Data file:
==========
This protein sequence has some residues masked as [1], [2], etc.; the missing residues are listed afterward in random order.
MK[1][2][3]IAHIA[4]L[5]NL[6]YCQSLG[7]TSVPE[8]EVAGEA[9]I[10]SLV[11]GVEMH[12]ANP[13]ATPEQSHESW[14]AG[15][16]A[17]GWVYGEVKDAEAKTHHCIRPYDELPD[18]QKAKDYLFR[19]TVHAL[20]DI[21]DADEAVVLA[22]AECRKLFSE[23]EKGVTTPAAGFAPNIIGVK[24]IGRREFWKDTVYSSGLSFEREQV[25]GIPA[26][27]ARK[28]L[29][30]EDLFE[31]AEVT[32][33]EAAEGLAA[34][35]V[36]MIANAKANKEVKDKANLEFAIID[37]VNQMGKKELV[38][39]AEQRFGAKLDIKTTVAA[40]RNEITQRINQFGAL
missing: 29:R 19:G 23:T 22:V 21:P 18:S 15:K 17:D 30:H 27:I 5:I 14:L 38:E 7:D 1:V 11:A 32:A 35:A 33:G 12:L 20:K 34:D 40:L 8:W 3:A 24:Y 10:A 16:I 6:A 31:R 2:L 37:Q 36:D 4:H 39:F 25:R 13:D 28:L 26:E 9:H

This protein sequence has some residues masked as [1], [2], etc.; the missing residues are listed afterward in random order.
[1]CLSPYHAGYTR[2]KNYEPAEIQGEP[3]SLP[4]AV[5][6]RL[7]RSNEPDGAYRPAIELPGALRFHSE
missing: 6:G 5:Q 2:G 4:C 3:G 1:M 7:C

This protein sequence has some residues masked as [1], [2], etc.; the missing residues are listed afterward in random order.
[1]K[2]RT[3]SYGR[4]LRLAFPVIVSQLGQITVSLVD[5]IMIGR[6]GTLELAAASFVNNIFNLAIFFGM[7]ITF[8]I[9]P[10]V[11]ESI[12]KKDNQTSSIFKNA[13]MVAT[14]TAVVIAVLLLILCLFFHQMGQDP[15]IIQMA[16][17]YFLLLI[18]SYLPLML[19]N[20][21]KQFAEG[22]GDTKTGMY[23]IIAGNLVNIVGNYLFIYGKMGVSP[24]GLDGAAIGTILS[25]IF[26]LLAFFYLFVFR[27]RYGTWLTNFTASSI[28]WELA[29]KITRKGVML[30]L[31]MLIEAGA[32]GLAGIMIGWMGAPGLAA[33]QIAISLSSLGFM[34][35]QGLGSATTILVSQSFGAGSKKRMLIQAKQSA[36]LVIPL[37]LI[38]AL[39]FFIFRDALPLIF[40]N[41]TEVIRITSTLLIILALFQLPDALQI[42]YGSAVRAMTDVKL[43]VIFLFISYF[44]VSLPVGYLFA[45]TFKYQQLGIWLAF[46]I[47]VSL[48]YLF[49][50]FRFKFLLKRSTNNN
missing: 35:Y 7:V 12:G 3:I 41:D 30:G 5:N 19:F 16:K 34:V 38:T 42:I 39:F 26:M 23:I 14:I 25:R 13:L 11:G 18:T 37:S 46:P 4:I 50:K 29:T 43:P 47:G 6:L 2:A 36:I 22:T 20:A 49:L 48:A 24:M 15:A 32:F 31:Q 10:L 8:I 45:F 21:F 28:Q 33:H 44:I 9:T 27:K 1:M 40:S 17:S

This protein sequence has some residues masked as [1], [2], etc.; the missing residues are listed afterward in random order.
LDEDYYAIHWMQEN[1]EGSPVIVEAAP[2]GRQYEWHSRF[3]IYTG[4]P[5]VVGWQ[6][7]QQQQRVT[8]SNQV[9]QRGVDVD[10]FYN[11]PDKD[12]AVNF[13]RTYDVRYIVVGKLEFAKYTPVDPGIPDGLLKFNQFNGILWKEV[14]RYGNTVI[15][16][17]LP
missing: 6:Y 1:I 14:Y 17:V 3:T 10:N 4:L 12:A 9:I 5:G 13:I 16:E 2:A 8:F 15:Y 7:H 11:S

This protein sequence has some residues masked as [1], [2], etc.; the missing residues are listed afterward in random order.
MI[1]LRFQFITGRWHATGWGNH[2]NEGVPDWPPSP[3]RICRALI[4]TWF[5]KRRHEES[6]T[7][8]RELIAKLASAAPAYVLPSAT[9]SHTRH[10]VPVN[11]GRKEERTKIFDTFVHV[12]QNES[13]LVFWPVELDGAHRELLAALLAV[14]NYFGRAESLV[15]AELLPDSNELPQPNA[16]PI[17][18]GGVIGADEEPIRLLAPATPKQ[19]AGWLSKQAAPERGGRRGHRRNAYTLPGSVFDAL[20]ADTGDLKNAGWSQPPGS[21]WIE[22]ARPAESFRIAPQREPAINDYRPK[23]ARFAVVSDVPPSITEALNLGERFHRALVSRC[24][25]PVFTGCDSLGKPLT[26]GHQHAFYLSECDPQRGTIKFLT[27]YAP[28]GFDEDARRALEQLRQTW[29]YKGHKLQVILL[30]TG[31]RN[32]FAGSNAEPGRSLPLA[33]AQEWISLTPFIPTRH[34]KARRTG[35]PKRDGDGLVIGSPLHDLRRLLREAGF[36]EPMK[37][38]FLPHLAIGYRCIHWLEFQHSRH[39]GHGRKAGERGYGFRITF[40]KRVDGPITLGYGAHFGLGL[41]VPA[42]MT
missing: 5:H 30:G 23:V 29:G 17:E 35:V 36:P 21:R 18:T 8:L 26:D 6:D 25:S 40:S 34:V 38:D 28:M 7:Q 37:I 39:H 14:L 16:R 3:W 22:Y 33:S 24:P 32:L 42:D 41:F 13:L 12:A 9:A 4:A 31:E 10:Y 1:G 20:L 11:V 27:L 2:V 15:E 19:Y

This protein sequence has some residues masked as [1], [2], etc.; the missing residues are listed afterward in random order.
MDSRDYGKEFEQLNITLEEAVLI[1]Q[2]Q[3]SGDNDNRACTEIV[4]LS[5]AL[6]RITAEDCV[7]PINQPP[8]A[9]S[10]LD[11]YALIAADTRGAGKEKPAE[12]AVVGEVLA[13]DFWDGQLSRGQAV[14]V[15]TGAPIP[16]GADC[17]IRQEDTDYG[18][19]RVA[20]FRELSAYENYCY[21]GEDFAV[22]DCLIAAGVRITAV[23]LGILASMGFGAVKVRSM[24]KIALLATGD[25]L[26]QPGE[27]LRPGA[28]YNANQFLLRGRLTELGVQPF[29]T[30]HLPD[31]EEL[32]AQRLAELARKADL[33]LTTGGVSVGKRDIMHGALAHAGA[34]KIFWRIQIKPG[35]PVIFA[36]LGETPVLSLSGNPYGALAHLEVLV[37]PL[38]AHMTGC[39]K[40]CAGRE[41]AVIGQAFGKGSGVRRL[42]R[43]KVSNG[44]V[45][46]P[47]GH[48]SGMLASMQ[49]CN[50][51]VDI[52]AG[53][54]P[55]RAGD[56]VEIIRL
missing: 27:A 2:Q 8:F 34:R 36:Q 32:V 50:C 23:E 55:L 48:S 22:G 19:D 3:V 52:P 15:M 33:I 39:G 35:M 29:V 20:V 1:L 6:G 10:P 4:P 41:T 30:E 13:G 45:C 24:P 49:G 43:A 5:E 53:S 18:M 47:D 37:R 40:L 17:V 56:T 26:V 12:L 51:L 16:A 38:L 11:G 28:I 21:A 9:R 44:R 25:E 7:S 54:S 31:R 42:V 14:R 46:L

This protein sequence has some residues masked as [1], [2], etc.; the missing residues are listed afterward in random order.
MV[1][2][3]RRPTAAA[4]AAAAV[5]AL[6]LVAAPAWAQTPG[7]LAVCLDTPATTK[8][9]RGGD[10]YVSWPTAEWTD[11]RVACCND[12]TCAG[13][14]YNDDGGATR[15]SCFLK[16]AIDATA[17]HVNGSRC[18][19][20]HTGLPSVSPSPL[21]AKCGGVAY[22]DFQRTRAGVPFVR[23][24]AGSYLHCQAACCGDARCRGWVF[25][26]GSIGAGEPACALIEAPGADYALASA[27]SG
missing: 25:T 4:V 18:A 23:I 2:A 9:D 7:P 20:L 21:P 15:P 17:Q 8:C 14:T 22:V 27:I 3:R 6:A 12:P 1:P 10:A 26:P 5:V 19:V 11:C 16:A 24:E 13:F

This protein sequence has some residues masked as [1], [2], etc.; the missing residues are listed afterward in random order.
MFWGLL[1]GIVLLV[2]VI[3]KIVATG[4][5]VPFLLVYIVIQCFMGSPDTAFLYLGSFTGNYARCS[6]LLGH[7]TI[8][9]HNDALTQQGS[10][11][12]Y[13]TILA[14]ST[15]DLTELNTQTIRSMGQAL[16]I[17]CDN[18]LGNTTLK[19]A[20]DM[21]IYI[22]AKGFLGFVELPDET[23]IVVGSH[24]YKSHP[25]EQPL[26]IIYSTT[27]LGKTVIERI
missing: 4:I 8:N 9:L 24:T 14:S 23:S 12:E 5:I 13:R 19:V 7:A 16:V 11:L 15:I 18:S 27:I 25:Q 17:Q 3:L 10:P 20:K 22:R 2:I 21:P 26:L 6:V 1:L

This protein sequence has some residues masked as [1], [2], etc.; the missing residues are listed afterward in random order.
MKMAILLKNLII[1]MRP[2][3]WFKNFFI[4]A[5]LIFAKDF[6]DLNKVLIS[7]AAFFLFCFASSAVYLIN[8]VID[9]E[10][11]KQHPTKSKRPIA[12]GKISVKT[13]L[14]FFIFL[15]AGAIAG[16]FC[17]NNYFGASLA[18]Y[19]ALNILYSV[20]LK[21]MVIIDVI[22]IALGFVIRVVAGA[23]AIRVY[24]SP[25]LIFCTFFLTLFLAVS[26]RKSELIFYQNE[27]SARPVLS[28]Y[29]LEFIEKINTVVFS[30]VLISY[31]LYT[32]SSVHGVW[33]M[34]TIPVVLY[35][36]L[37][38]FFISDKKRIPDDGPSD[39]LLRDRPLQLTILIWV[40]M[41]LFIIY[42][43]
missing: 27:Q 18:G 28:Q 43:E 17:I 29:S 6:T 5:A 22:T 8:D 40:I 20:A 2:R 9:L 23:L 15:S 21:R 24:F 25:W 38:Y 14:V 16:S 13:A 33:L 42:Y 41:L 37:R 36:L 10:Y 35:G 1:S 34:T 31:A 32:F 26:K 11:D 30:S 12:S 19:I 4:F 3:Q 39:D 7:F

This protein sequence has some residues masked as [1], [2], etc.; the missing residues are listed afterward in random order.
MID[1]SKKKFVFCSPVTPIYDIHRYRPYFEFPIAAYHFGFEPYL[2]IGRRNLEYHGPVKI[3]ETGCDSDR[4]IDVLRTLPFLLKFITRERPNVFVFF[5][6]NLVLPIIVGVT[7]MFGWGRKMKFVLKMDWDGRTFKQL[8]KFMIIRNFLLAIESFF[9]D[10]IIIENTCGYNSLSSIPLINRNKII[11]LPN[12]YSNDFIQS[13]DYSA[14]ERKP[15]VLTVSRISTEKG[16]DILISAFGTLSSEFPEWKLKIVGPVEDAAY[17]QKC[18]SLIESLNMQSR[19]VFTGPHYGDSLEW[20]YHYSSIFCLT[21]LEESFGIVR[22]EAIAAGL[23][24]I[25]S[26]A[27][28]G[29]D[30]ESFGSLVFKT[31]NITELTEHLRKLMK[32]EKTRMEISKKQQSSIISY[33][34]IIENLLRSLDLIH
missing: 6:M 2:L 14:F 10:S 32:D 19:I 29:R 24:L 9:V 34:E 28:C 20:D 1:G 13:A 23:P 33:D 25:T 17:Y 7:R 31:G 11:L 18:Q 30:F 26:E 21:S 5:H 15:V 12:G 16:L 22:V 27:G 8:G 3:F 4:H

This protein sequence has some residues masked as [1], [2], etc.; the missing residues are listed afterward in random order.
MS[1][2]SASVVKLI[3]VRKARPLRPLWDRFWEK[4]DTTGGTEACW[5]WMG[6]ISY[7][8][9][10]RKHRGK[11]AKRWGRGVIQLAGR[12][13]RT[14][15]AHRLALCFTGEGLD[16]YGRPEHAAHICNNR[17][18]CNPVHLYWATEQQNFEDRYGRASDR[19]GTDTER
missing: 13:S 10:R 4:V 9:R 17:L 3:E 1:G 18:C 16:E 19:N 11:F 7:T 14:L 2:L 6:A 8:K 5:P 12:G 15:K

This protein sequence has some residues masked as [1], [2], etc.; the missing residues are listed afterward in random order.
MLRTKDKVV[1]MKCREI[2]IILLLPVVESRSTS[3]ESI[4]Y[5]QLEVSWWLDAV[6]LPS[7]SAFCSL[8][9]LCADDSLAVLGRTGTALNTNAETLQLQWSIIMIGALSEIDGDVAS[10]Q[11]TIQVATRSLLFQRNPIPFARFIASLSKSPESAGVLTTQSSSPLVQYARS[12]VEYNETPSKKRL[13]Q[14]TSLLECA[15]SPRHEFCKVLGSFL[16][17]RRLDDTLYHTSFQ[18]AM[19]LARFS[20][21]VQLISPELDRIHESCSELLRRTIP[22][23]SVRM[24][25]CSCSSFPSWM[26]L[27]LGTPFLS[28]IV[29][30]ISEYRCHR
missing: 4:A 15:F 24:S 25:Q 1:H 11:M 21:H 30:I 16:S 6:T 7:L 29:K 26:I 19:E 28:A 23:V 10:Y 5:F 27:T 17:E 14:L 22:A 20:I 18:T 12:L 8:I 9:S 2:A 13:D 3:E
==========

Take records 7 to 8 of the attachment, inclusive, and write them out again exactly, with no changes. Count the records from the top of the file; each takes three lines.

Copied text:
This protein sequence has some residues masked as [1], [2], etc.; the missing residues are listed afterward in random order.
MV[1][2][3]RRPTAAA[4]AAAAV[5]AL[6]LVAAPAWAQTPG[7]LAVCLDTPATTK[8][9]RGGD[10]YVSWPTAEWTD[11]RVACCND[12]TCAG[13][14]YNDDGGATR[15]SCFLK[16]AIDATA[17]HVNGSRC[18][19][20]HTGLPSVSPSPL[21]AKCGGVAY[22]DFQRTRAGVPFVR[23][24]AGSYLHCQAACCGDARCRGWVF[25][26]GSIGAGEPACALIEAPGADYALASA[27]SG
missing: 25:T 4:V 18:A 23:I 2:A 9:D 7:P 20:L 21:P 15:P 17:Q 8:C 14:T 22:V 27:I 3:R 6:A 12:P 1:P 10:A 26:P 5:V 19:V 11:C 16:A 24:E 13:F

This protein sequence has some residues masked as [1], [2], etc.; the missing residues are listed afterward in random order.
MFWGLL[1]GIVLLV[2]VI[3]KIVATG[4][5]VPFLLVYIVIQCFMGSPDTAFLYLGSFTGNYARCS[6]LLGH[7]TI[8][9]HNDALTQQGS[10][11][12]Y[13]TILA[14]ST[15]DLTELNTQTIRSMGQAL[16]I[17]CDN[18]LGNTTLK[19]A[20]DM[21]IYI[22]AKGFLGFVELPDET[23]IVVGSH[24]YKSHP[25]EQPL[26]IIYSTT[27]LGKTVIERI
missing: 4:I 8:N 9:L 24:T 14:S 23:S 12:E 5:I 13:R 19:V 7:A 16:V 11:L 15:I 18:S 27:I 25:Q 17:Q 3:L 10:P 20:K 22:R 2:I 21:P 26:L 6:V 1:L